This is also known as a diematic pattern (when a coloration pattern has the result of startling or frightening potential predators).
I should point out that some entomologists are not convinced that the atlas moth is mimicking a snake. What?! Are they crazy? Like I said, the mimicry seems obvious to me. Besides the clear resemblance to a cobra's head, I have a few additional arguments to prove it.
Argument #1: Batesian mimicry can only evolve if the harmless animal lives in the same geographic area as the harmful animal it mimics—at least at some point in the past. Here in Missouri, we have harmless milk snakes, but we do not have venomous coral snakes. However, when milk snakes evolved a color pattern that resembles a coral snake, the two types would have had to live in the same area, where predators instinctually avoided coral snakes. Coral snakes live in the US, so I am assuming milk snakes gradually expanded their range beyond the range of coral snakes after they evolved this color pattern. The same circumstances would have to be true for atlas moths and cobras. And, in fact, cobras do live in much of the same range as the moths.
Argument #2: The cobra pattern on atlas moth wings would only work on predators that rely primarily on vision to hunt. As it turns out, the moth's main predators, birds and lizards, are visual predators.
Argument #3: When an atlas moth is threatened, it spreads its wings and moves slowly (and sometimes shakes them), which tends to make the wing tips look even more like two live cobras.
Check out this brief video.
Are you convinced that the atlas moth's resemblance to cobra heads is mimicry? Or do you think it's a coincidence?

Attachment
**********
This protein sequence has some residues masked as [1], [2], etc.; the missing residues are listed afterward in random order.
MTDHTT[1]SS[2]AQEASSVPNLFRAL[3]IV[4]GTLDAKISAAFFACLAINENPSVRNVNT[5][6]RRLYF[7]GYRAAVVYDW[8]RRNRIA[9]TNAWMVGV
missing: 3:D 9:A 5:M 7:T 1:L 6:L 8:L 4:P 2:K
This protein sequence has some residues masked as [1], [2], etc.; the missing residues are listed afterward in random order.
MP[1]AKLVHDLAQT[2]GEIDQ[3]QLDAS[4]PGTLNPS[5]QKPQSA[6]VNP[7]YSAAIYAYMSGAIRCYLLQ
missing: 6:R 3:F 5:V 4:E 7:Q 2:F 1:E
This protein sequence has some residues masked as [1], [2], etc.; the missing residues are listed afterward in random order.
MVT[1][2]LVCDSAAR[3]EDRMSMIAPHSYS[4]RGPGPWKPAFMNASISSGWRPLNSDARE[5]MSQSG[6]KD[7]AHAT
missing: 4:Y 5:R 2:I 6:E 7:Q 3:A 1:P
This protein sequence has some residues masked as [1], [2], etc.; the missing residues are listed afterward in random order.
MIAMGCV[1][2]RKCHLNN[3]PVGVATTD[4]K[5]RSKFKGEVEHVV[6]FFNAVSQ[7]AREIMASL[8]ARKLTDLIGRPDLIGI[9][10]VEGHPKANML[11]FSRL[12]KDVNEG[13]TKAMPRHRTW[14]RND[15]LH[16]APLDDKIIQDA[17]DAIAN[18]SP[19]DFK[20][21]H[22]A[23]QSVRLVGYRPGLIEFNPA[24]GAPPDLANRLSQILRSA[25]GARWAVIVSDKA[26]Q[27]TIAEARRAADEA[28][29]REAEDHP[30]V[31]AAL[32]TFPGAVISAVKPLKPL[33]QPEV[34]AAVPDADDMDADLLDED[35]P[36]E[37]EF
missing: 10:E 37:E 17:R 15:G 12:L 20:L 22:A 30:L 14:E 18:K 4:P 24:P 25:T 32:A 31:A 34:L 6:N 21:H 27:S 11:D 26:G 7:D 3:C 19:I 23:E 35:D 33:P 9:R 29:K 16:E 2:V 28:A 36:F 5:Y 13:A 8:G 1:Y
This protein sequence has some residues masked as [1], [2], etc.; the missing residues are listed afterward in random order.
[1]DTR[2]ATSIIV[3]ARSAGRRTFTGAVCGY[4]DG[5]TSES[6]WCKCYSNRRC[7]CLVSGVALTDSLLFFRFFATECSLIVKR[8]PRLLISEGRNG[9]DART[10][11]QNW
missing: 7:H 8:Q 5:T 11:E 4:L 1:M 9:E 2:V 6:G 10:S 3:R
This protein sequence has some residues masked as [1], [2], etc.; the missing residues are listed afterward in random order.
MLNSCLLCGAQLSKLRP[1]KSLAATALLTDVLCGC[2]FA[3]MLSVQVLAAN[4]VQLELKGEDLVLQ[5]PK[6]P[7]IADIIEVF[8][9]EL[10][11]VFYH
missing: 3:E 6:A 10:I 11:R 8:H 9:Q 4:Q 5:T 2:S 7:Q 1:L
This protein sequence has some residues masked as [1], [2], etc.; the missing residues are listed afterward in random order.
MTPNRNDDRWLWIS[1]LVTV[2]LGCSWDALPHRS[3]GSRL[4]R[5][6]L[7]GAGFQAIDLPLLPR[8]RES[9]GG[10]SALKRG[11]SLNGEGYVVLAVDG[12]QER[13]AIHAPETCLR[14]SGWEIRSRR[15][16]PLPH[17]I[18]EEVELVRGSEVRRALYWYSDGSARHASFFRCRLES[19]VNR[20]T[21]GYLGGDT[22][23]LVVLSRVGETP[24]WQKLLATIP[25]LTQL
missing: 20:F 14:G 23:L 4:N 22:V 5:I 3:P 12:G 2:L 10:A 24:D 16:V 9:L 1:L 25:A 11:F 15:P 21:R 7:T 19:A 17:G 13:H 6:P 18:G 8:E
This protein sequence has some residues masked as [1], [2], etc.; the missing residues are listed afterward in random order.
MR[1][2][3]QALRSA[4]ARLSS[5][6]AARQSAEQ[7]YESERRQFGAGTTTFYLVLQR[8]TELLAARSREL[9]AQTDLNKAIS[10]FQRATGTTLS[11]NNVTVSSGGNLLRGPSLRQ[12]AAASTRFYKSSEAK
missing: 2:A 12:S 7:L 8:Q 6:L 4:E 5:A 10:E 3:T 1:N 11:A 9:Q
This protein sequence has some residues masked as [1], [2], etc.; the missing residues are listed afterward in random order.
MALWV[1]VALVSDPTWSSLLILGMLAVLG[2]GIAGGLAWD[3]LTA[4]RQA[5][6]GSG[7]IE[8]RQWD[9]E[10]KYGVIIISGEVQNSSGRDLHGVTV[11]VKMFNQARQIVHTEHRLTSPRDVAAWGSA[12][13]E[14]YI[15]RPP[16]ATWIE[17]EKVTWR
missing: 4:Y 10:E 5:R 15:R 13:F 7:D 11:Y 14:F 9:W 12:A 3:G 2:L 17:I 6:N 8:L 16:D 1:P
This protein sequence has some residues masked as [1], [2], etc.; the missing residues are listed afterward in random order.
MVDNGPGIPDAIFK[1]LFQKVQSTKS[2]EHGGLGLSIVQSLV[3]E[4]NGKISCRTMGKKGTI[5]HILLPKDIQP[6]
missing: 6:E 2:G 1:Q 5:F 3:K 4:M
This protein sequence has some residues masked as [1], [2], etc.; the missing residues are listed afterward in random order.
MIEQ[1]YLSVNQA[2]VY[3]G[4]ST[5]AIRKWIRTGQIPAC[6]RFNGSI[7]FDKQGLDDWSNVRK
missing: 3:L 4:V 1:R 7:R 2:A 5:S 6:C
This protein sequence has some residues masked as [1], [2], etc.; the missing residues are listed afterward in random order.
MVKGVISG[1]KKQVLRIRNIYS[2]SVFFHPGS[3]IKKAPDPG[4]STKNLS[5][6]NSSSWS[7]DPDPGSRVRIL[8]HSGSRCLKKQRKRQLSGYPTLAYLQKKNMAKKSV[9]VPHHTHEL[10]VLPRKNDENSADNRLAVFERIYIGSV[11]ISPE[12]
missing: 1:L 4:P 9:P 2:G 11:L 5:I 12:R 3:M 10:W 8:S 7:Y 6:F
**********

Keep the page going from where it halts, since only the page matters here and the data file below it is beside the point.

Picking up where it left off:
Astoundingly, some of the moths have variations in the cobra-head pattern. Look at the example below... this pattern not only makes it look like you are looking at the cobra head from above, it also has white touches that make it look like it is glossy and reflecting the light!
Let's take a look at atlas moth reproduction and life cycle. Females lay a cluster of about 150 round eggs, sticking them to the underside of a leaf. After about two weeks, tiny green caterpillars hatch out. They don't stay tiny for long. After eating their own eggshell, they get to work chomping on leaves, eventually growing to 4.5 inches (12 cm) long and 1 inch (2.5 cm) thick. It takes them about 100 days to grow that large.
When full grown, the caterpillar will spin a silk cocoon (pupa) attached to a twig. After four weeks in the cocoon, an adult moth emerges.
Adult atlas moths are weak, shaky fliers, so they rest during the day. At this point in their lives, they only have one purpose, to find a mate, which they do at night. The adults do not have a mouth and do not eat at all, which means they have to find a mate within a week or two, before they use up their fat reserves and die.
The female moth releases a potent chemical to attract males, and males are really good at detecting this chemical—they can detect only a few molecules from several miles away, then they follow the scent gradient until they find the female.
Check out this video about the atlas moth life cycle.
One last tidbit of information. Because atlas moth larvae are so big, and because they spin silk to create their cocoon, people in some countries use the vacated cocoons as purses. The cocoon, which is extremely strong, is just the right size for a small change purse. All you need to do is sew on a zipper!
So, the Atlas Moth deserves a place in the S.A.H.O.F.
(Superb Animal Hall of Fame).
FUN FACT: The word superb originated in the 1540s, and it meant "noble, magnificent." It came from the Latin superbus, which had more diverse meanings, including "grand, proud, splendid; or haughty, vain, insolent." By 1729, superb was (and still is) primarily used to mean "very fine." So, superb is "an adjective of praise for that which is exceptional." Surprisingly, the word superb did not originate by simply adding a b to the end of the word super. Super is a Latin preposition that means "above." Superb, on the other hand, is actually a shortened form of the Latin superbus.
So, superb is another way to say awesome!
Everyone needs a creative outlet. That's why I write.